Zaandam Cruise Review by nreeder

Trip Details
  • Sail Date: February 2010
  • Destination: Mexican Riviera
  • Cabin Type: Vista Suite with Verandah
This will be a long review of our Holland America Zaandam 10 day cruise from San Diego to Mexico and the Copper Canyon. We chose this cruise because of the itinerary. No one else does this particular route. Besides the usual Cabo San Lucas, Matazalan, and Puerto Vallarta, that everyone does, this cruise adds Loreto, Guymas, and Topolobango (port for Copper Canyon.)
Personal Background Information
We are Princess Cruise fans and it's been over 20 years since we were on a Holland American ship (the old Westerdam, no longer in the fleet). So there will be a number of comparisons as we kind of viewed Holland America with fresh eyes. We both retired last year and while we worked we were both librarians so that's our background.
Travel To Port of Embarkation
We live in a suburb of Los Angeles (Torrance) and traveled via Amtrak train to San Diego from LA's Union Station. The great thing about doing this is that instead of 4 inches of legroom, you get 4 feet between rows and coffee served at your seat in business class. But the best thing is that when you arrive at San Diego's Union Station, you are just across the street from the cruise ship. So we just wheeled our bags over there and dropped them off in no time.
Embarkation
Embarkation went relatively smoothly except that the checkin computers went dead just before we walked in so we had to wait about 20 minutes before they got those working again.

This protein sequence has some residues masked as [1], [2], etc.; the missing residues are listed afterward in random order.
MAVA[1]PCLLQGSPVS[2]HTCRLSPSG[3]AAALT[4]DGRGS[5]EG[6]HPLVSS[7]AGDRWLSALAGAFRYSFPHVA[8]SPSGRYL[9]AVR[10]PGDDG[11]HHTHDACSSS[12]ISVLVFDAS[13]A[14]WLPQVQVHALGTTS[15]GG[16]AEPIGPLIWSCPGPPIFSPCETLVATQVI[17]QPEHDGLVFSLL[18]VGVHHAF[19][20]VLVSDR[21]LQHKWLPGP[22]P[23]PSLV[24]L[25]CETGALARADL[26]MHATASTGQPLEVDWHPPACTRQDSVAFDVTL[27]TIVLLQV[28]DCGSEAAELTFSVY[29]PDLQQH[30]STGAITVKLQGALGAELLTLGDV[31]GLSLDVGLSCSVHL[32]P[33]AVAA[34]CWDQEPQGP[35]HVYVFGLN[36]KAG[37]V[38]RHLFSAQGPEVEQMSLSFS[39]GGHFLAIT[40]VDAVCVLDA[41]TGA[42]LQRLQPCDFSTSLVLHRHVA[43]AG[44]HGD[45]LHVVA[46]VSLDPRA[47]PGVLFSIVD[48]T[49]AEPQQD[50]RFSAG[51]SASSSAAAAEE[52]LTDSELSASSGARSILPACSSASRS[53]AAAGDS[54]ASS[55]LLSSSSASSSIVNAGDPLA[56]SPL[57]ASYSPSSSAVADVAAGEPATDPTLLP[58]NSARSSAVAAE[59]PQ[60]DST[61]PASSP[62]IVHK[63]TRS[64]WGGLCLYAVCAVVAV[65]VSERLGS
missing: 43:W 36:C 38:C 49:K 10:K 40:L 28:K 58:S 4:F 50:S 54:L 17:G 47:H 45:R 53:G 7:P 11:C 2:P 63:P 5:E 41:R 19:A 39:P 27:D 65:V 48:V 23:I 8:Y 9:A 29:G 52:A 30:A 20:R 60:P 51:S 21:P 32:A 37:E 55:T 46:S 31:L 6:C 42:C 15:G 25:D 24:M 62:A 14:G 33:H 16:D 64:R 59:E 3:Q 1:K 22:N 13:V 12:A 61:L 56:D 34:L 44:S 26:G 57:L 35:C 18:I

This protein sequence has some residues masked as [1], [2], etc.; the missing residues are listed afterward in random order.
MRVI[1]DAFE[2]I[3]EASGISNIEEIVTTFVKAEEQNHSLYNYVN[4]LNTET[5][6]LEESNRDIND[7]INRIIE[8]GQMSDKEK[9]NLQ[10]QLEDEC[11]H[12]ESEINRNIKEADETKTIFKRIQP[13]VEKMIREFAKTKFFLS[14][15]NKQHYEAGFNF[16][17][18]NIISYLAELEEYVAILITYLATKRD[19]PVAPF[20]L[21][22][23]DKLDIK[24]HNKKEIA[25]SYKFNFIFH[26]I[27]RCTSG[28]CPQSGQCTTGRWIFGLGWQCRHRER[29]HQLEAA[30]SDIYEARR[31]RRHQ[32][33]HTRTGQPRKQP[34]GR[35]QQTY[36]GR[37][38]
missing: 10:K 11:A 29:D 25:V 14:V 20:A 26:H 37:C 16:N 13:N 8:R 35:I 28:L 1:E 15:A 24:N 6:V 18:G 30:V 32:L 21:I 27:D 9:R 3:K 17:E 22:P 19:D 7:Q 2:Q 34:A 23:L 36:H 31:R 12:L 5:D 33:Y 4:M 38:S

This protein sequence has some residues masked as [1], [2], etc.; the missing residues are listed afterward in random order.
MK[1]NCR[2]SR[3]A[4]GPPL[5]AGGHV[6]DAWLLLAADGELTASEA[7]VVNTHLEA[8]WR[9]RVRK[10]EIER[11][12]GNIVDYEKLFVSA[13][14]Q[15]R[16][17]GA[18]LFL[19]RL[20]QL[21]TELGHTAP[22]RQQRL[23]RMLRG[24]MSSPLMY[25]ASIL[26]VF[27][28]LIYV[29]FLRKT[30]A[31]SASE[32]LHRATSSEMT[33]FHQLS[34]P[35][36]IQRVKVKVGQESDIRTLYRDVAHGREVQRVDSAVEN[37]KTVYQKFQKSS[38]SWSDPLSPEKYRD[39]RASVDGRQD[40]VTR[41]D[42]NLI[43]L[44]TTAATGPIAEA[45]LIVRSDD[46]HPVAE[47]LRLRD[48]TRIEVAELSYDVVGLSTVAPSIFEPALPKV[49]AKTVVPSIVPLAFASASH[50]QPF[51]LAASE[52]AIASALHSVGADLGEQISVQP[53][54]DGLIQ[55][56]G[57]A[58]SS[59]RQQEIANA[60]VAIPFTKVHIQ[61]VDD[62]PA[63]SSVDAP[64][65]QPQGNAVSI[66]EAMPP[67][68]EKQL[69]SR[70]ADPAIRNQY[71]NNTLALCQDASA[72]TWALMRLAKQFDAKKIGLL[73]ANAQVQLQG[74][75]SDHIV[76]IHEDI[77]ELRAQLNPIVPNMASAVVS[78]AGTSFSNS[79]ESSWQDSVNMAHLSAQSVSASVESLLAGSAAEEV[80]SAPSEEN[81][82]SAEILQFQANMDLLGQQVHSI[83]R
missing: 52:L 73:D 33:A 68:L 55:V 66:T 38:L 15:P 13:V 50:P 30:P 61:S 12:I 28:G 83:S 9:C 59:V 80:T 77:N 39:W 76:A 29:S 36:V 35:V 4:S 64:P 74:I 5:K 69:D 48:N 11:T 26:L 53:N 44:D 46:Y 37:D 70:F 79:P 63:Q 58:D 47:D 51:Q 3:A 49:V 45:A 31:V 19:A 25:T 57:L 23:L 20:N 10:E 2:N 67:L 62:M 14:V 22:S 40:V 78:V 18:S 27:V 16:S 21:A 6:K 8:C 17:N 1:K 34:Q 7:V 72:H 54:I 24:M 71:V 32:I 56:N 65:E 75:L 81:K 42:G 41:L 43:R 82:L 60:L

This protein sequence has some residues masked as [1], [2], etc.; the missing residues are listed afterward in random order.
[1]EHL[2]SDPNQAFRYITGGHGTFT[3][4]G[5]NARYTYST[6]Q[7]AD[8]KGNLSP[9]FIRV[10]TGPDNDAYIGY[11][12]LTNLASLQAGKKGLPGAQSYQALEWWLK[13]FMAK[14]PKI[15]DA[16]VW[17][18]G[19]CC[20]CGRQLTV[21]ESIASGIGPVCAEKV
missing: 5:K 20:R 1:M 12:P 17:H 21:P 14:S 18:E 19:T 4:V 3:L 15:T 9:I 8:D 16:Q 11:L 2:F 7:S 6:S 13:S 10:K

We had a CruiseCritic Meet and Greet that I contacted Holland America to arrange. As usual great people. You learn so much talking to them. They reserved the Piano Lounge and had the bar open and music. They didn't provide the coffee and cookies they promised, but everyone was happy to have a reserved space and to order their own drinks.
The Ship
The Zaandam was built in 2000 and just came out of dry-dock after two weeks of refurbishment. They did a 14 day Hawaii cruise right after that, just before our Mexico cruise. During the Hawaii cruise, they ran into a giant storm and the ship was really banged about from what we heard from some passengers who continued on after the Hawaii cruise to our Mexico one. The ship's crew said the same thing. They lost the use of 5 elevators during this storm. They were able to fix three of them with spare parts on board, but 2 remained out of service during our cruise because they needed more parts which they will get in San Diego.
The dry-dock was not a major remodel. The dining room got all new chairs (quite comfortable). The verandas got new loungers and chairs too. At a focus group meeting that we were invited to at the end of the cruise, the hotel manager reflected on the fact that the dining room chairs were one inch wider, so he could now only get 7 chairs at a table that used to hold 8. Additionally, the lounge chairs on the verandah are 10 inches longer than before. They now span the entire depth of the verandah from the glass railing to the glass doors. It's difficult to move them as they are so tight a fit. But they sure are comfortable!
So here's our personal take on the ship. We don't expect that everyone will agree with us, but it's our experience this time. Nice HAL touches
You can have hot items on the room service breakfast like scrambled eggs (even with egg beaters if you wanted) or a ham and cheese omelet and a choice of ham, bacon, or sausage. Princess doesn't offer anything hot for breakfast on the room service menu. Holland America prints a 4 page folded mini version of the daily New York Times and this is distributed to every room. I think Princess may do this but there's a charge if they do. Holland America serves appetizers in the lounges prior to dinner, Princess doesn't. We didn't actually see what was offered because we usually had "happy hour" out on our balcony each night. There were nice canapEs in the Exploration Cafe stand where they do the fresh coffees. Princess offers something similar on the new ships in their atriums and that feature is being brought to their older ships as they go into dry-dock.